That’s not being protective, that’s being an immature schoolboy who continues to see women whose value is linked primarily to their sexual attractiveness and not to any other merits.
To wit: “He actually watches [the Miss Davao pageant] and stands up every time someone makes bastos a girl.”
So who stands up when he makes bastos a girl, which he has routinely done as a mayor, as a presidential candidate, and now as a president? We’re supposed to dismiss it as being his brand of provincial machismo humor, further evidence of his authentic charm and lack of imperial pretentiousness. But it’s not funny; it sends out the message that it’s perfectly fine to have a laugh at a woman’s expense, the cruder the joke, the better. And it does the men and boys who are supposed to idolize him and emulate his behavior no favors.
To wit: “If you have guy barkadas—and I have a lot—in the Senate…in the back room… they’re just a bunch of boys. And I’m one of the boys. And they talk about their boy things and that’s how boys are.”
This was followed by: “What I tell people is that you have to know what’s appropriate to say when and where. And that’s why even as a girl with those boys, I can’t be so maartenaman and keep on saying, ‘Don’t say that.’ I’ll be like a manang.”
Of all the things the congresswoman said that day, these two statements are perhaps the most offensive and dangerous, more than her lame and hypocritical defense of a crass president. She is a faux feminist, who believes in accommodation and adjustment—with women making all the compromises so that men do not feel threatened by women demanding to be heard and respected, so that men do not feel under siege, their male privilege in danger of being lost because of women demanding and deserving their own seat at the same table.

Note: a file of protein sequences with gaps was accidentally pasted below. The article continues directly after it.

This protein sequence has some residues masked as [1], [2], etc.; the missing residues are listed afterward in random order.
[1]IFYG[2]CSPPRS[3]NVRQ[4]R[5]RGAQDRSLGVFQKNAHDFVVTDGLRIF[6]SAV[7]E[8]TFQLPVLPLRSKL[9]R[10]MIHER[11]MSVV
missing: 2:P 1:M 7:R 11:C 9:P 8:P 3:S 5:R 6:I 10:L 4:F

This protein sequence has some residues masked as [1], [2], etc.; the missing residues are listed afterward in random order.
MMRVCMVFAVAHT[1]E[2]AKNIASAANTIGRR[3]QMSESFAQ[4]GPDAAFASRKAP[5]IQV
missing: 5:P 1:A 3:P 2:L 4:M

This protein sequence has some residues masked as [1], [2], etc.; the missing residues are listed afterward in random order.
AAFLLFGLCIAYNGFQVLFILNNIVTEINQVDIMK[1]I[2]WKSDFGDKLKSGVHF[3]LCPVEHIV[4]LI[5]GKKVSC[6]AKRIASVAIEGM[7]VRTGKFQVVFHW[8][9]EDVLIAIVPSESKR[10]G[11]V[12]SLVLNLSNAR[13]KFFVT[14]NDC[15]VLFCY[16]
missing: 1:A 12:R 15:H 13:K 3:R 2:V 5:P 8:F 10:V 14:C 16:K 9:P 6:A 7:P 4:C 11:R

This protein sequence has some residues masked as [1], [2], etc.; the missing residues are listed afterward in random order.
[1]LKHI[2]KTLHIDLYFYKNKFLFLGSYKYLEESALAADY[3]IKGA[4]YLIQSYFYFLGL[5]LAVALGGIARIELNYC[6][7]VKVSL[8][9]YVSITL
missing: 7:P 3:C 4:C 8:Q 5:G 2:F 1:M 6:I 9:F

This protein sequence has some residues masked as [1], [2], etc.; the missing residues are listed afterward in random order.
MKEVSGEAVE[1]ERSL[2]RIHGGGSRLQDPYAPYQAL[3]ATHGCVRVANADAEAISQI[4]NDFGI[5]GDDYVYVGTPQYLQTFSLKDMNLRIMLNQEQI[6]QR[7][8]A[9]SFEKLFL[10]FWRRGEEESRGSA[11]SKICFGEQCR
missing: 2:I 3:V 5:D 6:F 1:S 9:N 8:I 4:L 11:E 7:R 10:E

By subscribing to the “boys will be boys” mentality so rampant in these parts—and indeed we talk about empowering women, yet these same women continue to raise sons who grow up to be sexist assholes—the congresswoman doesn’t see any need for men to change their behavior and see women as worthy of respect. Instead, it must be women forever putting men’s needs and “feelings” first, lest their fragile masculinity is shattered.
She adds that to call them out on their behavior is to risk being labeled a pretentious, nagging spinster in their eyes. Because, wow, who wants to be called pretentious for daring to challenge outdated and unenlightened male attitudes? In her eyes, it’s a far worse insult for a woman to be regarded as maarte and a manang than it is for a man to be told he is a sexist, misogynistic pig who is incapable of learning to respect women. Because, you know, boys will be boys.
“Boys will be boys” means that men are forever getting a free pass on bad behavior. “Boys will be boys” means that men can’t keep their dick in their pants and therefore should not be blamed for wanting to f*ck anything that walks. “Boys will be boys” encourages rape culture and is the reason why rapists often always get away with rape while the victim is blamed for the crime, and the onus of prevention is placed on her. Brock Turner, is that you?
An anonymous feminist once said that “Men should be offended when someone claims that women should prevent rape by not wearing certain things, or not going to certain places, or not acting a certain way. That line of thinking presumes that you are incapable of control. That you are so base and uncivilized that it takes extraordinary effort for you to walk down the street without raping someone. That you require a certain dress code be maintained, that certain behaviors be employed so that maybe today, just maybe, you won’t rape someone.
“It presumes your natural state is rapist.”
So yeah, Congresswoman Pia Cayetano, really, what the f*ck?
B. Wiser is the author of Making Love in Spanish, a novel published earlier this year by Anvil Publishing and available in National Book Store and Powerbooks, as well as online. When not assuming her Sasha Fierce alter-ego, she takes on the role of serious journalist and media consultant.
Disclaimer: The views expressed here are solely those of the author in her private capacity and do not in any way represent the views of Preen.ph, or any other entity of the Inquirer Group of Companies.